Column: Writer reflects on generational changes to town, school

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RustyJoe Gonzales

In the left corner, an old black-and-white photo of an earlier building sits ready for comparison with the current Prosper police dispatch center, now located in that same location. In the attached column, writer Rusty Joe Gonzales takes a look back at Prosper history. “It was a lot of things, a small cafe, a place to pay your bills,” Joe Gonzales said when explaining the original site. “It’s definitely been through a lot of changes through the years.”

Reading Time: 4 minutes

The first thing I think of when I think of a tradition is our rivalry. Our biggest rivalry growing up was Celina, and that was because we always played each other in the same district, and it was truly us versus the town up the road.”

— Ms. Jordan Loving

 

Prosper, where “Small town, big heart” has rung true since it was established in 1902 as just another stop on the St. Louis, San Francisco and Texas Railway. Just another small town to load and unload grain and cattle, a small town of about 500 people in 1914, which grew to 9,721 in 2010. A town that went from fitting 3,000 people into the Eagle Stadium for some football under the Friday night lights to building a $53 million stadium that seats 12,000 people. Now, it hosts the fastest growing school district in the state.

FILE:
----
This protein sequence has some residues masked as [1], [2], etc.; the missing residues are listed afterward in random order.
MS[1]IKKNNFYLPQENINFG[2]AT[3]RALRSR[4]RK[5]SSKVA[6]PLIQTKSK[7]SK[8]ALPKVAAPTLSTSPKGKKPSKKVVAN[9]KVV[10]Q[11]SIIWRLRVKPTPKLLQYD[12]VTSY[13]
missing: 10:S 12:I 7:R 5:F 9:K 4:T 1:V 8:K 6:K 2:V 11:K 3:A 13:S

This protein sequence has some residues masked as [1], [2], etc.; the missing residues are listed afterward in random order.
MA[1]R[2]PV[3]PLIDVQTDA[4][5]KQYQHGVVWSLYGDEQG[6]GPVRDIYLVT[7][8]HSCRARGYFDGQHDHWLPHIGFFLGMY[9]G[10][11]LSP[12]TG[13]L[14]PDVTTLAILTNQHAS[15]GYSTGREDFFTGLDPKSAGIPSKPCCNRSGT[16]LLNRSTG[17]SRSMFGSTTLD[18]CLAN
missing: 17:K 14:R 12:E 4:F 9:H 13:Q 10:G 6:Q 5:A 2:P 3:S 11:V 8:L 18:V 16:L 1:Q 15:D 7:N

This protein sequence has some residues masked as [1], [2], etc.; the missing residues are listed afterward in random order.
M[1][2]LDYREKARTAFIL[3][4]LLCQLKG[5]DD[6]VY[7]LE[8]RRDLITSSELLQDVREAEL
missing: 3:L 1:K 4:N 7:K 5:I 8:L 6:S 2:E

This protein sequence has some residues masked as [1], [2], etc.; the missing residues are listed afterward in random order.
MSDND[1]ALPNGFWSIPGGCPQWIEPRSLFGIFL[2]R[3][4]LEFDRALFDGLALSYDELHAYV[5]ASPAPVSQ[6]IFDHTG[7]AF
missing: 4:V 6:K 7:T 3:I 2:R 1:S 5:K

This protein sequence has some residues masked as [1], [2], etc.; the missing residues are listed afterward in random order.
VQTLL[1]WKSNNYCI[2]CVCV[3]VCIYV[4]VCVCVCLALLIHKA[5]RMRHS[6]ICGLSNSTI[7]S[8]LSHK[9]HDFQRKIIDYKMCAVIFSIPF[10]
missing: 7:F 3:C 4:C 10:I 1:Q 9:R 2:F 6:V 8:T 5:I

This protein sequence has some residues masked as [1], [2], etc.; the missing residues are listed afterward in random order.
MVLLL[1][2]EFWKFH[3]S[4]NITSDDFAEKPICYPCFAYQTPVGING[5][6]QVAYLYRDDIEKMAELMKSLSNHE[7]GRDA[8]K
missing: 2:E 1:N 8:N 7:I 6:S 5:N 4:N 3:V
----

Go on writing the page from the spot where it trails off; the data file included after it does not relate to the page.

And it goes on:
This shows the exponential growth the town has faced as towns like McKinney, which boomed in 2000 with a population growth of 33,086, and Celina, which boomed in 2018 with a population growth of 2,625. These numbers show a recent trend of people moving north, which could be called a “Northward Expansion,” that continues to happen year after year as people move from bigger cities like Dallas to towns like ours and Frisco along the Dallas North Tollway, or towns like Richardson, Allen, Plano and McKinney, which fall along U.S. route 75. Maybe the growth could be attributed to the ever-expanding U.S. route 380. Regardless of the causes,  Prosper has grown and changed in a years-long chain of events that is definitely not new to the Dallas/Fort Worth Metroplex, and especially not new across the United States as people escape from the hustle and bustle of big cities into the quiet suburbs.

People like my dad, who has lived here his whole life, have seen plenty of change. Ms. Jordan Loving, an agricultural sciences teacher here, who has been in the town for 20 years, graduated from Prosper when the high school was still in the building that currently holds Reynolds Middle School. When Loving first moved here in 2000, she remembers there being only one stoplight, which was located at Preston road and Broadway Street.

As far as schooling goes, she remembers the district had one elementary school, which was Judy Rucker Elementary; one middle school, which is now what we know as the district administration building; and one high school which is now Reynolds Middle School. They all served together when the district was 2A by the University Interscholastic League designations. Since Loving moved here, the district has added an additional 11 elementary schools, four middle schools, and two giant high schools. Now, Prosper High competes as a UIL 6A district, and Rock Hill will compete as a 5A one.